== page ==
My grandmother stood off to the side, hands clasped in front of her waist, eyes downcast. The picture of a good, submissive, Christian wife. But I was finally old enough to recognize what I saw in her eyes when she glanced up at her husband: contempt.
In kindergarten, I went to my grandma’s house every day after school. We’d watch old Cary Grant movies on the black and white television or she’d pay me in caramels to practice reading aloud to her. My grandfather was present in the background, sitting at the kitchen table hunched over receipts and bills, plugging numbers into a calculator. The unspoken message was that my grandfather handled the money and that it was thanks to him that my grandparents were wealthy.
At the time of her death, her estate was valued at four million dollars. I know because I found the accounting shoved into a box of papers when I had to assume the position of his co-guardian. Why? He’d mortgaged the house and the family trust and racked up thousands of dollars of credit card debt.
The accounting he’d thought he was doing? Busywork my grandmother gave him to maintain the illusion that he managed the funds. She’d spent years of her life managing everything, growing their assets and setting it all up in a trust, while letting him think he was the one in charge.
As far as I know, the only time she let him know who really ran the show was when she gave my mother the twenty thousand dollars for “marriage counseling.”
It took my mother fourteen years to leave my father, trapped by religious and societal pressure, shame, and fear. It took me eight to leave my own abusive husband, unwilling to give up on a marriage I thought had to work for many of the same reasons. We had a child; I wanted him to have an intact home. I was ashamed of the mistake I’d made in marrying my husband, and didn’t want to admit to friends and family how bad it had grown, what lurked behind the smiles in annual Christmas cards.
He never hit me. He only threatened to, and admitted once that he would have if we hadn’t been in public at the time. His verbal abuse escalated to the point that I avoided restaurants where he’d berated me, ashamed to see the pity in the waitresses’ eyes. When I got home from work I approached him carefully, with questions couched to gauge his emotional state. Was he angry, had he had a good day at work? Would I have to sleep with him, staring up at the bedroom’s ceiling and hoping he’d finish soon, to stop him from yelling at me in front of our son?
I managed his temper, trained by a lifetime of soothing unpredictable men.
But I heard the cadences in my voice as I offered up alternatives for an unacceptable dinner, admitting I was a terrible cook. I felt the ways I twisted my body to be small, to be less than, to disappear, while he yelled at me for being stupid and wasting money on a violin I’d bought before we’d even met.
Like my grandmothers and mother before me, I was untrustworthy and bad with money. Sure, I’d bought a house on my own when I was twenty-eight, but it was in the “wrong neighborhood” and needed too much work. And I had over a hundred thousand dollars in 401K accounts, but I was too conservative with my investment choices and we weren’t going to have enough money for our retirement. And I’d kept our credit cards at zero balances, even when he was unemployed, but that was because I was cheap and wouldn’t let him have any fun.
I learned that defending my choices only made it worse. So I stood there, and I took it. After a while, I even started to believe it. Friends told me they hadn’t seen me smile, or heard my laugh, in years. I’d lost my sparkle and my sheen. There was nothing left but grit.
During one of our final arguments he cornered me in the kitchen, trapping me in the space between the stove and the sink. I timed him by the minutes ticking on the oven’s clock while my three-year-old played with Legos at my feet. Eight minutes. Hunched over me, hands planted on the counter. Ten minutes. Striding back and forth in front of the stove, ranting about my poor performance in bed. Blocking the path to the door. Fifteen. I was shit with money, bought too many clothes, never let him enjoy himself. When he had finally wound down and stormed out of the room, my son stood and held up his arms.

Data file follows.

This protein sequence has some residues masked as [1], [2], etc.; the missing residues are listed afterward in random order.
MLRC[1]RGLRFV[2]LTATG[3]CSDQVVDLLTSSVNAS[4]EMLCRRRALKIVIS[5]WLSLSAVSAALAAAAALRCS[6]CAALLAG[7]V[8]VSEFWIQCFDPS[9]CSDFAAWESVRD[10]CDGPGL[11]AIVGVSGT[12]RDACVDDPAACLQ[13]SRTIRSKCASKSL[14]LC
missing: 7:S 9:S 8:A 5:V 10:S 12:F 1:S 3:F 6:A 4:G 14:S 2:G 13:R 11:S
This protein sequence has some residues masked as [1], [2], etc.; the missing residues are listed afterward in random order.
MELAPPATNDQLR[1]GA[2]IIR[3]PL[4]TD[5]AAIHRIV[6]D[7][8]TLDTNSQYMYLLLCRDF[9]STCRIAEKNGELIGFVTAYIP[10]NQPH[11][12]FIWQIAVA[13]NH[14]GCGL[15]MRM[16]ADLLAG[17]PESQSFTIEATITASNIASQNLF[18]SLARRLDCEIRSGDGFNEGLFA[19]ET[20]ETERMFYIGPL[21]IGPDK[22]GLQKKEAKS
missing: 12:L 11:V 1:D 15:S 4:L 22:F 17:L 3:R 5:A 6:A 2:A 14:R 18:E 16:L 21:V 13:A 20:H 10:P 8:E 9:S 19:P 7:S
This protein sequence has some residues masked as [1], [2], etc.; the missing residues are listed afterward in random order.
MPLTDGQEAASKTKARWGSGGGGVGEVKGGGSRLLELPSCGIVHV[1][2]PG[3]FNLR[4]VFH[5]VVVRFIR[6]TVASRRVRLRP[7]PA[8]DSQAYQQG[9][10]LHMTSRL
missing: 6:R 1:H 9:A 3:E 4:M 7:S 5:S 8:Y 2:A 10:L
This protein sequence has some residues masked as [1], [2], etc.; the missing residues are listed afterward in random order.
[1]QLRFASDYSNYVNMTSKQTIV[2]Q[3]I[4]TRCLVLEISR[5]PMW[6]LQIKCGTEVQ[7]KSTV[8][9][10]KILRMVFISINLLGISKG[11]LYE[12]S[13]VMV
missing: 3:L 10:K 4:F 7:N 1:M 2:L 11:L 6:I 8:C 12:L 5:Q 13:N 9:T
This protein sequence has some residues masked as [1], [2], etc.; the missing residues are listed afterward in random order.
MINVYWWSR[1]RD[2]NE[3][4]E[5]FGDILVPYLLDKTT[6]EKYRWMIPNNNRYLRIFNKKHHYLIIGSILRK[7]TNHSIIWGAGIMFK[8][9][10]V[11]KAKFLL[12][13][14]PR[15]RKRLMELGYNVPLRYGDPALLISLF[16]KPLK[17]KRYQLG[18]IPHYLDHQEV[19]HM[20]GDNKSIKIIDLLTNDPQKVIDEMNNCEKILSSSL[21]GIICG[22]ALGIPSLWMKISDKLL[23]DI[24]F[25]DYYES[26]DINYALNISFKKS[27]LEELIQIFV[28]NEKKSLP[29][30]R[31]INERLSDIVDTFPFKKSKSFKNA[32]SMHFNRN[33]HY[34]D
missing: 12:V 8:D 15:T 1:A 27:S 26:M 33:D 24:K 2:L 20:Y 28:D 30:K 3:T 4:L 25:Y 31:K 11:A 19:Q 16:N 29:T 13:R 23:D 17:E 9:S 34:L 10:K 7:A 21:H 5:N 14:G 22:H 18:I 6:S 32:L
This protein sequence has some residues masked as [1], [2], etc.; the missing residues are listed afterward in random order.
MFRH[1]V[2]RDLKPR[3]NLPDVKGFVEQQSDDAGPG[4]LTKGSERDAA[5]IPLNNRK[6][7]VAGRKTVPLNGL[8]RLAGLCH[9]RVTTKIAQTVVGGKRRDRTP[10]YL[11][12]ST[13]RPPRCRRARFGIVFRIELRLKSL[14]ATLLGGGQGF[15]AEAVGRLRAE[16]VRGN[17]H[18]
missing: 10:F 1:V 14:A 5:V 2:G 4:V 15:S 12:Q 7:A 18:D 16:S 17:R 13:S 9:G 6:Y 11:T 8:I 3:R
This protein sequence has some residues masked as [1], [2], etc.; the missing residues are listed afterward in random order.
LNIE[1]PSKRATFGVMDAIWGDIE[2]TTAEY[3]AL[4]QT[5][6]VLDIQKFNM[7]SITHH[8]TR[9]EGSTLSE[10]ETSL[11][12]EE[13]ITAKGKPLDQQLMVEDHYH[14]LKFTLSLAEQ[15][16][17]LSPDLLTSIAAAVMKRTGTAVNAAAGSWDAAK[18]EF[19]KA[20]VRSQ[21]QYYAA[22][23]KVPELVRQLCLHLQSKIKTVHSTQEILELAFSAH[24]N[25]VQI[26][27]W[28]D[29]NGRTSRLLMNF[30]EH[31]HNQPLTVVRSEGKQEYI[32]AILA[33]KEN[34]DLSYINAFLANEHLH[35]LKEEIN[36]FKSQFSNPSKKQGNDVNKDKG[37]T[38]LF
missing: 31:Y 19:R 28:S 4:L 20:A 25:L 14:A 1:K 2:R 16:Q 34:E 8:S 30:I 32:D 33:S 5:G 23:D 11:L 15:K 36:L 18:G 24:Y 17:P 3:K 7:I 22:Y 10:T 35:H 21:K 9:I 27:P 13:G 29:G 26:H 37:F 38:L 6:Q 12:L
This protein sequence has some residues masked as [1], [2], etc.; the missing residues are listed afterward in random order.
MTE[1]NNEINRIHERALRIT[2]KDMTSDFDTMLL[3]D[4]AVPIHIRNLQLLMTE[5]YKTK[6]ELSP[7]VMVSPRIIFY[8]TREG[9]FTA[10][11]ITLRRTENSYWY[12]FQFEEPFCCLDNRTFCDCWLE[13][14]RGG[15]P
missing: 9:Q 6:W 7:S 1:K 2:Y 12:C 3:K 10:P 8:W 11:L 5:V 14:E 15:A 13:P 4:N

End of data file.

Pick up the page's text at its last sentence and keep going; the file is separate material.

I picked him up, both of us shaking, and felt his legs wrap around my waist and his breath warm against my skin. We stood while another five minutes ticked by and I whispered over and over in his ear, “I’m so sorry, baby.” And then he pulled back, patted me on the cheek, and broke my heart. “That’s okay, Mommy. Daddy has a temper.”
When I looked in the mirror that night I saw my mother’s face. Not just in the Scandinavian cheekbones, the shape of my eyes, or the curve of my chin. I saw her, and the women who’d gone before her. And I was done.
I took money from a 401K account I knew he couldn’t see because I’d “forgotten” to update the password in Mint. I left work at lunch to meet with a lawyer, putting my phone in airplane mode so he couldn’t use the location app to track me; he’d done it before. I walked my mother’s paths, I followed the rules I’d absorbed, and I stayed dry-eyed throughout it all. I found a bitter satisfaction in using the money she’d left me when she died to arrange my freedom.
But he’d always promised to make my life hell if I ever left him. He’d told me he’d take me for everything he deserved. “You’re the love of my life,” he’d say, “of course that’ll change if you ever leave me,” tossing in a dark chuckle and a “just kidding” as an afterthought. I believed him, at least the part with the threat, and I knew he’d contest ownership of all the money I’d carefully hoarded.
That was when my paternal grandmother’s lessons came in handy. In the months before I left my husband, I was grateful that all the household and grocery shopping had always fallen on my shoulders. “Would you like cash back?” the clerk would ask, and I would chirp, with my most casual smile, “Yes, five dollars, please.”
It was only when I found myself in the spare bedroom’s closet, stuffing bills into a crumpled envelope, that I finally lost all the composure I’d carried with me. Sobbing, with my arms wrapped around my waist, I collapsed in the midst of boxes of yarn and craft supplies. I’d worked so hard to not become like my mother and grandmothers, and somehow had ended up in the exact same place. But I must also acknowledge that I have their strength, their resourcefulness, and their gumption, too.
I still keep an envelope of cash hidden in my house. It’s my fun money, for going to the movies or out to drinks with girlfriends on nights that I don’t want to stop at an ATM. But it’s my house now. The bank accounts are mine, the car is mine, and the retirement accounts are mine. I worked for them. I saved for them. I even control my son’s college savings account. And why shouldn’t I?
Like the amazing women who came before me, I’m good with money.